Moses said to the LORD, “May the LORD, the God who gives breath to all living things, appoint someone over this community to go out and come in before them, one who will lead them out and bring them in, so the LORD‘s people will not be like sheep without a shepherd.”
Moses’ job was not a cushy one. The people of Israel were chronic complainers and as their leader, Moses was the most convenient lightning rod for their angst. One wonders how much stress-related insomnia he suffered, how many ulcers he powered through, over the course of his 40-year tenure. But at last, finally, they stood on the precipice of the Promised Land—at last, finally, he would get to see the fruits of all his labors: Israel marching into their new homeland. Only he wouldn’t get to see that. The people indeed would come to the Promised Land, but Moses himself wouldn’t see the day. He’d glimpse the Promised Land from afar, and then his earthly life would end.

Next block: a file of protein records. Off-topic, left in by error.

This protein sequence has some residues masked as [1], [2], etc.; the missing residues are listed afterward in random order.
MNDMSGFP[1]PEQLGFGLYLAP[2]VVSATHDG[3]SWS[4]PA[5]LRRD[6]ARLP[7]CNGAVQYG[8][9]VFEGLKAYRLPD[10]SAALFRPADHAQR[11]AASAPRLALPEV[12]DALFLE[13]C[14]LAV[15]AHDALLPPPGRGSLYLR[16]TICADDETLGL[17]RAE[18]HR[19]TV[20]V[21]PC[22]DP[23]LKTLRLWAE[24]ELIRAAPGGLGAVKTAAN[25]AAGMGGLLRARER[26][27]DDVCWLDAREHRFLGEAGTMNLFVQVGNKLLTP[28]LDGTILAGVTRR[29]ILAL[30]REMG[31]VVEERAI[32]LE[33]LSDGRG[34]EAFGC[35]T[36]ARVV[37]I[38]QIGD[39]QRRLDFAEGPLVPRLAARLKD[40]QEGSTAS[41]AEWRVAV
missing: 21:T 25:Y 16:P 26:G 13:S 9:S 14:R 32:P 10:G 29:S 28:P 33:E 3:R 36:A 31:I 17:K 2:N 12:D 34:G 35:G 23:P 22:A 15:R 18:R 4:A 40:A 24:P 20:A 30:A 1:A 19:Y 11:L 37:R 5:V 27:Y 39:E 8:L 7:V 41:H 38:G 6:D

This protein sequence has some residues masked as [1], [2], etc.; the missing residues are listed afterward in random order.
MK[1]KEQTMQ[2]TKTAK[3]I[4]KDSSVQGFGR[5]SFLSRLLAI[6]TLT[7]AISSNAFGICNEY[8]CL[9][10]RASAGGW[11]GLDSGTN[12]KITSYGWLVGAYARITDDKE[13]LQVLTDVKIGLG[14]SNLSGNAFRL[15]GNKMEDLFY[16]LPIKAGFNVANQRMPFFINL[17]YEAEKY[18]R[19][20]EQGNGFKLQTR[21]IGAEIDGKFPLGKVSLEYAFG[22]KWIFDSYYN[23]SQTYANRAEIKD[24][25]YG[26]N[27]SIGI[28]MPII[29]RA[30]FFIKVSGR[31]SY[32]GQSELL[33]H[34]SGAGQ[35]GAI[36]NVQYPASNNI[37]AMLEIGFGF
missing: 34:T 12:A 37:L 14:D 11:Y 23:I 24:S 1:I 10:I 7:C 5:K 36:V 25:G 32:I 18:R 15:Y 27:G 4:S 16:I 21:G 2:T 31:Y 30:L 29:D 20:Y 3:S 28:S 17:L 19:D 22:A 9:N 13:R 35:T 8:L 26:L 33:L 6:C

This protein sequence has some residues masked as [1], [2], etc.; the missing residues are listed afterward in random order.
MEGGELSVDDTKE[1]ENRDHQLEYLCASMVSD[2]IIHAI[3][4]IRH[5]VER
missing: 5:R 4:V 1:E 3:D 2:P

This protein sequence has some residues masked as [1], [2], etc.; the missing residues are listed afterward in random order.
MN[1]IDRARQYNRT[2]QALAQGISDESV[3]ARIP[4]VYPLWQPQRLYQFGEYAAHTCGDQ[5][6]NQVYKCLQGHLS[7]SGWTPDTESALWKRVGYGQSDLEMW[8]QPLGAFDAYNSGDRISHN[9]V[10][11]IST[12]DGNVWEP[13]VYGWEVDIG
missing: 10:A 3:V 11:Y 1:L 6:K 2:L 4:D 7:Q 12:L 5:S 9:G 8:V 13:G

If there were ever a time for lashing out, it seems this would be it. If anyone ever had a reason to be jaded and angry, it would seem to be Moses. But instead of telling Israel, “Good luck living without me!” Moses pleads for the people’s wellbeing; he prays that God would give them a strong leader. How surprising, how unexpected!
But it’s not all that surprising when we remember what the kingdom of God is all about. 1,500 years after Moses died, Jesus also saw a people lacking spiritual direction, helpless, and perhaps not even realizing how desperate a situation they were in. And instead of saying, “You deserve what you get. Good luck trying to make it without me!” Jesus had compassion on them because they were like sheep without a shepherd.
That surprising compassion, when jadedness would’ve been completely justified, is what pushed Jesus beyond mere sympathetic feelings and to life sacrificing, sin atoning, world redeeming action. We are the beneficiaries of that selfless compassion. And now we are grateful, joyful imitators of that selfless compassion as well.
How desperately we need you, Good Shepherd! Thank you for looking on your sheep with compassion. Give us hearts like yours, that we may treat others with care and compassion as well. Amen.